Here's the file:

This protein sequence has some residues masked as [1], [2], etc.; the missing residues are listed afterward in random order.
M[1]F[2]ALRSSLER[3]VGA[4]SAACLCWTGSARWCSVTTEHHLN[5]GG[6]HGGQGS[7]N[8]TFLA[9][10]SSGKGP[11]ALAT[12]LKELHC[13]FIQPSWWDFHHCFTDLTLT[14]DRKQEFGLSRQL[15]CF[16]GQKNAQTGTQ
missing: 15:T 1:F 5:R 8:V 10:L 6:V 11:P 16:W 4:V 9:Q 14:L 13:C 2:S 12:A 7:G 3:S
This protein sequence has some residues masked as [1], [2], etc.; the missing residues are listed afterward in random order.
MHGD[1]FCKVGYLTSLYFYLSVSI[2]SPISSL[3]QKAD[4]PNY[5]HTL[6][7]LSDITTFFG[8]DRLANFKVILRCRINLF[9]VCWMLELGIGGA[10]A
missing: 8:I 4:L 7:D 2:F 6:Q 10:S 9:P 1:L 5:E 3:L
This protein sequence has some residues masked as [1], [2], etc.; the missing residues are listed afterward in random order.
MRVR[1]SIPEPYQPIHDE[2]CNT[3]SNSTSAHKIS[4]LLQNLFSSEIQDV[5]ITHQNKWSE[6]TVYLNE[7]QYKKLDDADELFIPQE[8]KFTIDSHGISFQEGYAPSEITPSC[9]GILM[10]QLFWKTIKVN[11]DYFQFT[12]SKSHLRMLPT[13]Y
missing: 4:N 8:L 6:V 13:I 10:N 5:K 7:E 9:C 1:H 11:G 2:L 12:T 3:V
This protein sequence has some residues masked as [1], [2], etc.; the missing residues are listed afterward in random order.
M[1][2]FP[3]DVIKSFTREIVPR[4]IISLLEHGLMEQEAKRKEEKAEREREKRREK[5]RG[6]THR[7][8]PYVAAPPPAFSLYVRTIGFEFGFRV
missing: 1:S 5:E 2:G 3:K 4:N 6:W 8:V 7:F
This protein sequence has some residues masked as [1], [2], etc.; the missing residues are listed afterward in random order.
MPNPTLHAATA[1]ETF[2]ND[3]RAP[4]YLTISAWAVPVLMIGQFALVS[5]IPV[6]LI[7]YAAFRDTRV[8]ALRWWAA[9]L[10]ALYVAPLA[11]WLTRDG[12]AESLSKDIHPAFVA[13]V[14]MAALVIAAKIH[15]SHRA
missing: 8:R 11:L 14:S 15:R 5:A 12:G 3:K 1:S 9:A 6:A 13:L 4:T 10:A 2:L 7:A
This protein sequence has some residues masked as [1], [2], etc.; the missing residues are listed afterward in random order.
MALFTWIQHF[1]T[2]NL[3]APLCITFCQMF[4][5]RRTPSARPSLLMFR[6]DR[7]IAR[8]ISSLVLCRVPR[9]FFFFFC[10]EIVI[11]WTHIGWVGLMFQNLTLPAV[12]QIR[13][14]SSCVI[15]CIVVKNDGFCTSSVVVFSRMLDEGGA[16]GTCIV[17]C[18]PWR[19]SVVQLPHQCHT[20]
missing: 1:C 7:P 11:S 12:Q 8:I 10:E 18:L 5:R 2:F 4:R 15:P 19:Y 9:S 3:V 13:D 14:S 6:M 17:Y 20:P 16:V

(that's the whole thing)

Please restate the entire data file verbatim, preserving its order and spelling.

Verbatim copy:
This protein sequence has some residues masked as [1], [2], etc.; the missing residues are listed afterward in random order.
M[1]F[2]ALRSSLER[3]VGA[4]SAACLCWTGSARWCSVTTEHHLN[5]GG[6]HGGQGS[7]N[8]TFLA[9][10]SSGKGP[11]ALAT[12]LKELHC[13]FIQPSWWDFHHCFTDLTLT[14]DRKQEFGLSRQL[15]CF[16]GQKNAQTGTQ
missing: 15:T 1:F 5:R 8:V 10:L 6:V 11:P 16:W 4:V 9:Q 14:L 13:C 2:S 12:A 7:G 3:S
This protein sequence has some residues masked as [1], [2], etc.; the missing residues are listed afterward in random order.
MHGD[1]FCKVGYLTSLYFYLSVSI[2]SPISSL[3]QKAD[4]PNY[5]HTL[6][7]LSDITTFFG[8]DRLANFKVILRCRINLF[9]VCWMLELGIGGA[10]A
missing: 8:I 4:L 7:D 2:F 6:Q 10:S 9:P 1:L 5:E 3:L
This protein sequence has some residues masked as [1], [2], etc.; the missing residues are listed afterward in random order.
MRVR[1]SIPEPYQPIHDE[2]CNT[3]SNSTSAHKIS[4]LLQNLFSSEIQDV[5]ITHQNKWSE[6]TVYLNE[7]QYKKLDDADELFIPQE[8]KFTIDSHGISFQEGYAPSEITPSC[9]GILM[10]QLFWKTIKVN[11]DYFQFT[12]SKSHLRMLPT[13]Y
missing: 4:N 8:L 6:V 13:I 10:N 5:K 7:E 9:C 1:H 11:G 2:L 12:T 3:V
This protein sequence has some residues masked as [1], [2], etc.; the missing residues are listed afterward in random order.
M[1][2]FP[3]DVIKSFTREIVPR[4]IISLLEHGLMEQEAKRKEEKAEREREKRREK[5]RG[6]THR[7][8]PYVAAPPPAFSLYVRTIGFEFGFRV
missing: 1:S 5:E 2:G 3:K 4:N 6:W 8:V 7:F
This protein sequence has some residues masked as [1], [2], etc.; the missing residues are listed afterward in random order.
MPNPTLHAATA[1]ETF[2]ND[3]RAP[4]YLTISAWAVPVLMIGQFALVS[5]IPV[6]LI[7]YAAFRDTRV[8]ALRWWAA[9]L[10]ALYVAPLA[11]WLTRDG[12]AESLSKDIHPAFVA[13]V[14]MAALVIAAKIH[15]SHRA
missing: 8:R 11:L 14:S 15:R 5:A 12:G 3:K 1:S 9:A 6:A 13:L 4:T 10:A 2:L 7:A
This protein sequence has some residues masked as [1], [2], etc.; the missing residues are listed afterward in random order.
MALFTWIQHF[1]T[2]NL[3]APLCITFCQMF[4][5]RRTPSARPSLLMFR[6]DR[7]IAR[8]ISSLVLCRVPR[9]FFFFFC[10]EIVI[11]WTHIGWVGLMFQNLTLPAV[12]QIR[13][14]SSCVI[15]CIVVKNDGFCTSSVVVFSRMLDEGGA[16]GTCIV[17]C[18]PWR[19]SVVQLPHQCHT[20]
missing: 1:C 7:P 11:S 12:Q 8:I 10:E 18:L 5:R 2:F 4:R 15:P 19:Y 9:S 3:V 13:D 14:S 6:M 17:Y 20:P 16:V